American author Charles Bukowski wrote: “They say that nothing is wasted: either that or it all is.” I was reminded of this quote watching Samsara, the 2011 non-narrative documentary film which explores the life and death cycles of man and its egotistical ‘possessions’.
It is a film (some call it a guided meditation) which to a large degree highlights man’s obsession with material gain, our self-indulgent nature and wilful ignorance. Today’s essential is tomorrow’s landfill, authentic has become synthetic and animals suffer while we pile more food in our trolleys – we don’t pause to contemplate our actions and desires.
To our own detriment we forget that we are part of a single system. We forget our rhythm and our place in the evolutionary journey.
In South Africa a couple of wine producers do their best to be mindful of this evolutionary flow by subscribing to biodynamic farming methods.
One such producer is Avondale, situated in Paarl. At this wine farm they follow a biodynamic approach which sees animals, crops, soil and man operate as an interconnected system. Amongst other things, farmers who follow biodynamic agricultural practices believe in bringing life back to the soil from which they harvest, and they do so by using natural fertiliser only.
With harvest in the winelands completed, and according to the planting calendar followed by biodynamic farmers, Earth is now ‘breathing in’ and focusing her growth forces below the soil. In recognition of this change in Earth’s rhythm Avondale has released its 2007 Samsara Syrah, a Rhône-style red wine, which, as the name implies, celebrates the stages of, and flow through, life.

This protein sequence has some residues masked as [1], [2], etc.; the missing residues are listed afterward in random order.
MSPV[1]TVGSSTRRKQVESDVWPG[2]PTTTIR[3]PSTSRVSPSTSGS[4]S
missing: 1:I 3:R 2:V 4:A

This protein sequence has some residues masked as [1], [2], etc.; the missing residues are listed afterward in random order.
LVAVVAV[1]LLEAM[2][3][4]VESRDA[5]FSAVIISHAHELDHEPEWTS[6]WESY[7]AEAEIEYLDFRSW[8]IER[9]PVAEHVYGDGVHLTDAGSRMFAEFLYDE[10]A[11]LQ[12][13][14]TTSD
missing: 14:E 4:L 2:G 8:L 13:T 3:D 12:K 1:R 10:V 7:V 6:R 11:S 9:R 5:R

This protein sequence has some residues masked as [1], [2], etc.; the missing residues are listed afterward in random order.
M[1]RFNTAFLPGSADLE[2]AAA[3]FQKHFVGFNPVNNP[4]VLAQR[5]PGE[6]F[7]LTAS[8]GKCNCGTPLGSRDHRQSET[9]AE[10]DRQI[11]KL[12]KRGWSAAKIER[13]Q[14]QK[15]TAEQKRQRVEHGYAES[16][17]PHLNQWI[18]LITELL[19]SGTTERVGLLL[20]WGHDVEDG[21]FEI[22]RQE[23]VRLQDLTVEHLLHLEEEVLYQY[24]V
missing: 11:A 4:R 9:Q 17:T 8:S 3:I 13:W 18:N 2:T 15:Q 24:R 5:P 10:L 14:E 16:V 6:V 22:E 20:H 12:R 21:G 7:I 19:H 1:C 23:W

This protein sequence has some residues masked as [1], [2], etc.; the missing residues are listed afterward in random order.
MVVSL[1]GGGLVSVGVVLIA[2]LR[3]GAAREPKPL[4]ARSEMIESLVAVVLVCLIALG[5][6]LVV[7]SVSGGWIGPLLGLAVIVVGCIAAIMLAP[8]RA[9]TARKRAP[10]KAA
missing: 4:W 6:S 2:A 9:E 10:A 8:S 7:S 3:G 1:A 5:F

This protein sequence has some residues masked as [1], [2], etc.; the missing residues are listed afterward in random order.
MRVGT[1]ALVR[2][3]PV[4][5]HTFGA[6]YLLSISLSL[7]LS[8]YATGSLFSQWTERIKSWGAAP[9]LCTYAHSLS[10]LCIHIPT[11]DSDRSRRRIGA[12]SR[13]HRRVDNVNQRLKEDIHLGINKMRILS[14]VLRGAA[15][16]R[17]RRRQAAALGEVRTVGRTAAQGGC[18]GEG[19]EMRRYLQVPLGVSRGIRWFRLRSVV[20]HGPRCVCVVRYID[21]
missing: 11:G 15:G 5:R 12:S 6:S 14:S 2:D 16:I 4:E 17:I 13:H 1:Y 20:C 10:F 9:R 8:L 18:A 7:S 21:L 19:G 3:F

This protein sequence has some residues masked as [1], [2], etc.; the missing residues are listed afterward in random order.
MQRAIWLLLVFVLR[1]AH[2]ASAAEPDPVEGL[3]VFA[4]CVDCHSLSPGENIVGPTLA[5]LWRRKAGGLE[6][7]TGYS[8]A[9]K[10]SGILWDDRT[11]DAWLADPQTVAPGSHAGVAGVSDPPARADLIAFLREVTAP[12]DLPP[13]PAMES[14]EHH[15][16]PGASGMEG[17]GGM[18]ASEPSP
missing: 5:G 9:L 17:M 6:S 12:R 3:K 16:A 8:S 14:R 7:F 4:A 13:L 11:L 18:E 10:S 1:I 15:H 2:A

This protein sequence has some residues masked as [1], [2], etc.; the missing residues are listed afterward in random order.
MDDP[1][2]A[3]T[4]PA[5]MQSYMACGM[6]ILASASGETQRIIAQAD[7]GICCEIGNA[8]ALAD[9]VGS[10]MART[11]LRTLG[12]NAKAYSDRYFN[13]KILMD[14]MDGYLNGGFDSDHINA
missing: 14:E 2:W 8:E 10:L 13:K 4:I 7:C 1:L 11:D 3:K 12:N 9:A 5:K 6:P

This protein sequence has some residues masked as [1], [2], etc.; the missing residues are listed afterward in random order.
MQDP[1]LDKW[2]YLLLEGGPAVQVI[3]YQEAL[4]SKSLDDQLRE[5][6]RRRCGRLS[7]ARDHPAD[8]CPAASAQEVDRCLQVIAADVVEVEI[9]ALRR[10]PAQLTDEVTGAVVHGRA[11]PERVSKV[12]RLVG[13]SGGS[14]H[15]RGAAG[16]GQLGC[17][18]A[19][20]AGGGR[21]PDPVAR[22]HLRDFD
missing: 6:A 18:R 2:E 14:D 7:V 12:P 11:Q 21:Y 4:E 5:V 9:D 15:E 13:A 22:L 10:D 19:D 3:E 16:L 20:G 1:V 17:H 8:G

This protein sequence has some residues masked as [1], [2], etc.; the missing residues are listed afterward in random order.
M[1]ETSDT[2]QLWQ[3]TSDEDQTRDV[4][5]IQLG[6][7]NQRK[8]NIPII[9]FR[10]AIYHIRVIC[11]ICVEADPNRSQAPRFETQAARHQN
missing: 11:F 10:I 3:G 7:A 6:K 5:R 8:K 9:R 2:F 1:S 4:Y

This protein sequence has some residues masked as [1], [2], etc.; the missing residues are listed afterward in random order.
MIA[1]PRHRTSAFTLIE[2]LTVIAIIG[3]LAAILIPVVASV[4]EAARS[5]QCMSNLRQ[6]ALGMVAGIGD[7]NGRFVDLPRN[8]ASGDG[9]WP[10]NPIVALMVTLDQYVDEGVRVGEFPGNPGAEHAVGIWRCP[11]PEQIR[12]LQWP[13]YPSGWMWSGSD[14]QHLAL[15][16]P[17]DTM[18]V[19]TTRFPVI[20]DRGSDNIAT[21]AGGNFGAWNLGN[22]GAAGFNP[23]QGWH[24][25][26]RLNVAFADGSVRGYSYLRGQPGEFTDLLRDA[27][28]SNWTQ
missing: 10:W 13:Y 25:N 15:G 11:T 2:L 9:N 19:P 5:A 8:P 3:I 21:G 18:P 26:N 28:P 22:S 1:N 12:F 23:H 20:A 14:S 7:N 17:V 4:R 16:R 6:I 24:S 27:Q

The Samsara Syrah certainly has a nice spiritual dimension to it. But the story alone won’t convince everyone to try it.
Michelin-star chef Jean Bardet was recently quoted on his view of wines of “environmental virtue”: “You have all these young people with rings in their noses who don’t know wine and say, ‘If it’s organic, it’s better…. That’s crazy. Either wine gives pleasure and happiness or it does not. It’s all about taste.”
It’s not a case of being pro-pesticide, he says, it is a case of being anti-bad-winemaking.
The unfortunate reality is that wines of “environmental virtue” are often interpreted as being of lesser quality. But producers like Avondale are challenging this stigma by producing elegant wines which are every bit – if not more – enjoyable than their conventional counterparts.
Avondale’s Samsara Syrah 2007 is a magnificently delicious wine. Delicate white pepper aromas give way to a classically structured and engaging palate with lots of depth. If this wine was a woman you’d want to take her home to meet your mother. It’s that decent. She’s expensive too trading at R335 per bottle, but she’s worth it.
Mr. Bukowski was right. Either everything is wasted, or nothing is. In the case of Avondale’s Samsara Syrah 2007, the latter definitely rings true.